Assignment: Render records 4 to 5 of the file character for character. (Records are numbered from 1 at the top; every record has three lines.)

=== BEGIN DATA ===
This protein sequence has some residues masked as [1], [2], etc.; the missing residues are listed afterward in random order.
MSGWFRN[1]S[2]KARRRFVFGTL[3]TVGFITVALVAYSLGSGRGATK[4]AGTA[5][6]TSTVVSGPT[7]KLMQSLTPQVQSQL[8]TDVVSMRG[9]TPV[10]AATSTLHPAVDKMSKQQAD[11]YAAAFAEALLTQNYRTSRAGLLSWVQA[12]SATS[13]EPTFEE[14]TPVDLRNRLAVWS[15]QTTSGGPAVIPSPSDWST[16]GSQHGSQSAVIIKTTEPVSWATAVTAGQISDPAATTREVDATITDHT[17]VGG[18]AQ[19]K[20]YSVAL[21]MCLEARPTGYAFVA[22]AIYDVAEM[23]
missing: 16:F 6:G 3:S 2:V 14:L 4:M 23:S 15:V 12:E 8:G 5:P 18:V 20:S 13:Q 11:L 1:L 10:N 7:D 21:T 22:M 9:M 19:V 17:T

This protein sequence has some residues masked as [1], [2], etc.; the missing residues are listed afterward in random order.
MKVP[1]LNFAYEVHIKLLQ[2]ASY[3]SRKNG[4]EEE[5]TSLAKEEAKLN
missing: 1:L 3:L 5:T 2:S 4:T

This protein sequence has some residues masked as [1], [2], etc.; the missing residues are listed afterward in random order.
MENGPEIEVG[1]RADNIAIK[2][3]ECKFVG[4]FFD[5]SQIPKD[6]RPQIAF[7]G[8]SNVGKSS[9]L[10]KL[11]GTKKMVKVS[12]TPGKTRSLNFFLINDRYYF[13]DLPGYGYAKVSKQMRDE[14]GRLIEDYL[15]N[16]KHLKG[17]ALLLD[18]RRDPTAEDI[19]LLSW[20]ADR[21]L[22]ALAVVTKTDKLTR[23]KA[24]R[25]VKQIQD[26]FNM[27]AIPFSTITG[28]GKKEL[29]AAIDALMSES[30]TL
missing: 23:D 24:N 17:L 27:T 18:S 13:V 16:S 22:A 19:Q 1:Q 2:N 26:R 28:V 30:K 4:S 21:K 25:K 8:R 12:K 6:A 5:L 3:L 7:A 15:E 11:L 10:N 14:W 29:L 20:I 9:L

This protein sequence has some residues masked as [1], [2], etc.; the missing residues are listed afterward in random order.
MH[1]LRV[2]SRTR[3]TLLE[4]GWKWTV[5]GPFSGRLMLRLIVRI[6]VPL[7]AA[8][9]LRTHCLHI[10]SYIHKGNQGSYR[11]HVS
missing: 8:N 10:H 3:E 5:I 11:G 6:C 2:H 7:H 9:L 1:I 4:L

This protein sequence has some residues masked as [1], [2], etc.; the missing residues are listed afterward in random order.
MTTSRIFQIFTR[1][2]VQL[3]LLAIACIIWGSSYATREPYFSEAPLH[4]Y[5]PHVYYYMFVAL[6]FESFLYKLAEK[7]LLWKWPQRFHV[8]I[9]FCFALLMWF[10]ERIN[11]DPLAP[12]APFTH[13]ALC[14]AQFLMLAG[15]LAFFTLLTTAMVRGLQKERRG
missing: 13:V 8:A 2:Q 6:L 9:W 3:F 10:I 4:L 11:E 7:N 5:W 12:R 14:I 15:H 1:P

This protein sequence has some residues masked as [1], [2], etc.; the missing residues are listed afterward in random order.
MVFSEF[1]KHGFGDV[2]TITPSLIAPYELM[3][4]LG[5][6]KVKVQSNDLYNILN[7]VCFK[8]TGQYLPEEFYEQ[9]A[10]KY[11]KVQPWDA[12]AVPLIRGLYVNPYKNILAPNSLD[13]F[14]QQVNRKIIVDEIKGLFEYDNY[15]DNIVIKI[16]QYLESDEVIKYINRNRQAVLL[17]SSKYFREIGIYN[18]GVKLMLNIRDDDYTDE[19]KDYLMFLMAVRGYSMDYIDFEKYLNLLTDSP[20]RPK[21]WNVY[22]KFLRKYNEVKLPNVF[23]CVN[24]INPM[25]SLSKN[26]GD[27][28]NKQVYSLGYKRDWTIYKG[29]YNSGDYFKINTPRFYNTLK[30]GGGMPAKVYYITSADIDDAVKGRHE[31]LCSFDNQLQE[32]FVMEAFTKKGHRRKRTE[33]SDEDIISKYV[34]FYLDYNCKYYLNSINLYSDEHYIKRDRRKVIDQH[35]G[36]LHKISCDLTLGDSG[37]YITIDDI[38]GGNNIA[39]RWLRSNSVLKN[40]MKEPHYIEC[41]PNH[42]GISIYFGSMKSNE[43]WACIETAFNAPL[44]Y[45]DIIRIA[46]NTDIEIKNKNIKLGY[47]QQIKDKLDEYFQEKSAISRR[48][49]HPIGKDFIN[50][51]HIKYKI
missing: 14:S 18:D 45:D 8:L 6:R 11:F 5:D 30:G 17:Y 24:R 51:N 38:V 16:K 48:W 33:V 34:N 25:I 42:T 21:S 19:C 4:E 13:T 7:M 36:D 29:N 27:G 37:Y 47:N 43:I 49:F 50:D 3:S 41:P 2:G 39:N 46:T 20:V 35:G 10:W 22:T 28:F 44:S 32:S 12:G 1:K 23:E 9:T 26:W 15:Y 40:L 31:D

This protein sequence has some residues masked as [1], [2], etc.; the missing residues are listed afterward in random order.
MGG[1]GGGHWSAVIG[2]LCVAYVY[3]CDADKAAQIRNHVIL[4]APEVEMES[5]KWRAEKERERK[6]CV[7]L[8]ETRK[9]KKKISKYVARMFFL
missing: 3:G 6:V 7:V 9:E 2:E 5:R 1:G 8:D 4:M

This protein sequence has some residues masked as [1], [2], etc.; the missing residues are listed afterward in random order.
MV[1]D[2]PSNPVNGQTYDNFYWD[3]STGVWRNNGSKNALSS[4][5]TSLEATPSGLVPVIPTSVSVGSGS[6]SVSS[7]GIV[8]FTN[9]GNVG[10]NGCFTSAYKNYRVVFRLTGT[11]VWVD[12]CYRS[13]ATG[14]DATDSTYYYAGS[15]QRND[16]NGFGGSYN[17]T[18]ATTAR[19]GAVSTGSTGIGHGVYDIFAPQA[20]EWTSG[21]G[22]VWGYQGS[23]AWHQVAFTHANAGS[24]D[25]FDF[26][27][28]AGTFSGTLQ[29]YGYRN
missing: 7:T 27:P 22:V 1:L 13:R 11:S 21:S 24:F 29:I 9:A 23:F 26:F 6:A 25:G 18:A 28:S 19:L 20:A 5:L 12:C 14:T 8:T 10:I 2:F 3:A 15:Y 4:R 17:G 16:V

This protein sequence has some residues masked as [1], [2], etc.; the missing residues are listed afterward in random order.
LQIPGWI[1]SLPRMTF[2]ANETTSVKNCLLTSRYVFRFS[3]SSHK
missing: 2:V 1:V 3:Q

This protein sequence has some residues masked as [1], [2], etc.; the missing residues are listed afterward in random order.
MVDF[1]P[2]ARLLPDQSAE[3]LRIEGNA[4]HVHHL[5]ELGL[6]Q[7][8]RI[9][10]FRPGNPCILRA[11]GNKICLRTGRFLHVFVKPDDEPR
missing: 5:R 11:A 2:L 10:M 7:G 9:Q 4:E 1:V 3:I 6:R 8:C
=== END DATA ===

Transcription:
This protein sequence has some residues masked as [1], [2], etc.; the missing residues are listed afterward in random order.
MH[1]LRV[2]SRTR[3]TLLE[4]GWKWTV[5]GPFSGRLMLRLIVRI[6]VPL[7]AA[8][9]LRTHCLHI[10]SYIHKGNQGSYR[11]HVS
missing: 8:N 10:H 3:E 5:I 11:G 6:C 2:H 7:H 9:L 1:I 4:L

This protein sequence has some residues masked as [1], [2], etc.; the missing residues are listed afterward in random order.
MTTSRIFQIFTR[1][2]VQL[3]LLAIACIIWGSSYATREPYFSEAPLH[4]Y[5]PHVYYYMFVAL[6]FESFLYKLAEK[7]LLWKWPQRFHV[8]I[9]FCFALLMWF[10]ERIN[11]DPLAP[12]APFTH[13]ALC[14]AQFLMLAG[15]LAFFTLLTTAMVRGLQKERRG
missing: 13:V 8:A 2:Q 6:L 9:W 3:F 10:I 4:L 11:E 7:N 5:W 12:R 14:I 15:H 1:P